Food, oxygen and bioturbation: an experimental study of meiofauna community structure

Completed: March 2002 - August 2006

Problem definition:
Overall it seems that meiofaunal taxa are more resistant to hypoxia than macrofauna and megafauna. Under natural conditions, severe oxygen depletion may be one major cause of elimination of macrofauna taxa, but whether that will negatively impact the meiofauna, by inducing more reduced redox conditions of the sediment, or have a positive effect due to decreased predation remains an open question. In view of the role of meiofauna as potential indicators of such events, it is of paramount importance to better understand the interaction between macrofauna, oxygen availability and their effect on the meiofauna communities.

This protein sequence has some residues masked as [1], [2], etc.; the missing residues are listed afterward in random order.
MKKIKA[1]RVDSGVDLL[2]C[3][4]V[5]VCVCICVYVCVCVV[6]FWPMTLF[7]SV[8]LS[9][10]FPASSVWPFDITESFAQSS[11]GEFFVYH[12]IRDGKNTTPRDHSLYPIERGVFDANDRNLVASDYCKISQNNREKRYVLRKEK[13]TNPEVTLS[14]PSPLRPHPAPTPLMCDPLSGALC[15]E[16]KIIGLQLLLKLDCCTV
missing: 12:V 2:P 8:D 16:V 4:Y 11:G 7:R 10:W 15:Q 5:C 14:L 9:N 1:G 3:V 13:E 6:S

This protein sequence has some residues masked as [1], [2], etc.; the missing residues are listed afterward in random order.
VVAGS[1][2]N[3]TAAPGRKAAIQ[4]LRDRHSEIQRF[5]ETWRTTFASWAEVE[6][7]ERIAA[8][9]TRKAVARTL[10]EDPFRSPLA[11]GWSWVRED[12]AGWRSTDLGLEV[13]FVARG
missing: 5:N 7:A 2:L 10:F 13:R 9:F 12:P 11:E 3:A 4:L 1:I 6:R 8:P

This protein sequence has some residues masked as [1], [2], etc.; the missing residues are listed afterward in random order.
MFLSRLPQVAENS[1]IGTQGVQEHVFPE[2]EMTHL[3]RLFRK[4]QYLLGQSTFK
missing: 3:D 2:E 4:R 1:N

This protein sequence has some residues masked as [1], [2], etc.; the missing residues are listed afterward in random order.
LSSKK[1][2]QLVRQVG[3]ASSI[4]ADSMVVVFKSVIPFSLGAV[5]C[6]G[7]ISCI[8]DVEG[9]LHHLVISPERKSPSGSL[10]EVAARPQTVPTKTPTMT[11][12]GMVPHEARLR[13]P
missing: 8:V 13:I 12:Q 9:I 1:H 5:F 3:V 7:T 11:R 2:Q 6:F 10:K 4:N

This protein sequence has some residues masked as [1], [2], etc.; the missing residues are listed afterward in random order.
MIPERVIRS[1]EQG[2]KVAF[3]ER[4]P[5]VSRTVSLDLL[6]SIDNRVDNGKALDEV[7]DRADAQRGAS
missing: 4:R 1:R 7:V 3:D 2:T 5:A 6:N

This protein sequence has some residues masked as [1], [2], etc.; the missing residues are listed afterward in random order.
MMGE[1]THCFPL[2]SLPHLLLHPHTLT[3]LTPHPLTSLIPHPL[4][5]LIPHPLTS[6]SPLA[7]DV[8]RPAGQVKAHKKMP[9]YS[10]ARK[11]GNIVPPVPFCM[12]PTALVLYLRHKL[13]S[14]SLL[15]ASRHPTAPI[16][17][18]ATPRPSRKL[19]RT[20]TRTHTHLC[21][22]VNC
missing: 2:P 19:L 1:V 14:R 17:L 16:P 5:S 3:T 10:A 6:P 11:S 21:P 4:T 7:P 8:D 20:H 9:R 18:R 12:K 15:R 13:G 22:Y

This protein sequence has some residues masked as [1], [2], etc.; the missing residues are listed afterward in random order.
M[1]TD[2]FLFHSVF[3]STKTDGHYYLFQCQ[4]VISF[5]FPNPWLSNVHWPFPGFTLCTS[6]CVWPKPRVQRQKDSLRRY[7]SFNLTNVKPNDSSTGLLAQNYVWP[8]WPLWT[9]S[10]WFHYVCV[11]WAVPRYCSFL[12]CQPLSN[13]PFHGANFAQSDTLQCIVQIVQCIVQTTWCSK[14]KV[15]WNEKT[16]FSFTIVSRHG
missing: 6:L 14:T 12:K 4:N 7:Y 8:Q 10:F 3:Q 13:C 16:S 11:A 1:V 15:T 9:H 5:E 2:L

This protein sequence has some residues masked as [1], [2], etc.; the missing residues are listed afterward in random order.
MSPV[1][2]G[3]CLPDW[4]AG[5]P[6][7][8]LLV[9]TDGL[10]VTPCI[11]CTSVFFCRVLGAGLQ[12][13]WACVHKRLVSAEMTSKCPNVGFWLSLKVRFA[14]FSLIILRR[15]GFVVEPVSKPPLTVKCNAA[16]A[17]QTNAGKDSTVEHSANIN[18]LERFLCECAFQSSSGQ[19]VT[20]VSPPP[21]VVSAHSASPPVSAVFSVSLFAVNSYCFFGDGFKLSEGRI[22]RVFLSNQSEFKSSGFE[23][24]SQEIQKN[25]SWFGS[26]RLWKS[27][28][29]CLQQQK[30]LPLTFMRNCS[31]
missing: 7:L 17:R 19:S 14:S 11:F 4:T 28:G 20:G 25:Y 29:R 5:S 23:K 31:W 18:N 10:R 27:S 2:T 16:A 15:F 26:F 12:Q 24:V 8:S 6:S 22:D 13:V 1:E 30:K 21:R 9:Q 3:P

In this project we are examining role of the food, oxygen conditions and macrofauna as structuring agents for meiofauna biodiversity patterns. This will increase the value of meiofauna as potential indicators of particular environmental conditions. We will manipulate sediments experimentally, varying
(1) oxygen concentrations of the overlying water,
(2) sediment organic loading and
(3) activity of macrofauna.
Planning 2003:
Field sampling in the Westerschelde Estuary and continuation of laboratory experiments.